Parallel Response Ternary Query Tree for RFID Tag Anti-Collision


A tag-collision (or missed reads) in RFID system (Radio Frequency Identification) system degrades the identification efficiency. The so-called tag collision is that a reader cannot identify a tag when more than one tags respond to a reader at the same time. There are some major anti-collision protocols on resolving tag collision, e.g., ALOHA-based protocol, binary tree protocol, and Query Tree (QT) protocol. Up to date, most tag anti-collision protocols are QT protocols. QT protocols are categorized into M-ary query tree (QT). In the previous literature, choosing M = 3 (i.e., a ternary QT (TQT)) was proven to have the optimum performance for tag identification. Recently, Yeh et al. used parallel response approach to reduce the number of collisions. In this paper, we combine the partial response and TQT to propose an effective parallel response TQT (PRTQT) protocol. Simulation results reveal that our PRTQT outperforms Yeh et al.’s protocol and TQT protocol.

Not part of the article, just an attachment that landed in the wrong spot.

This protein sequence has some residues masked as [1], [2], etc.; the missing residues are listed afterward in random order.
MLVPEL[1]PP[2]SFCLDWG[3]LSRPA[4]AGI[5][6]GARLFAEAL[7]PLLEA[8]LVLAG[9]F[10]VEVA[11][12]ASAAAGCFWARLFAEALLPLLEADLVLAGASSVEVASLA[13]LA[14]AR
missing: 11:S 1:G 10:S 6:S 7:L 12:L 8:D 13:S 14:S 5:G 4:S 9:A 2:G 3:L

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Yang, C. , Cai, S. and Sun, L. (2015) Parallel Response Ternary Query Tree for RFID Tag Anti-Collision. Journal of Computer and Communications, 3, 72-79. doi: 10.4236/jcc.2015.35009.

1. Introduction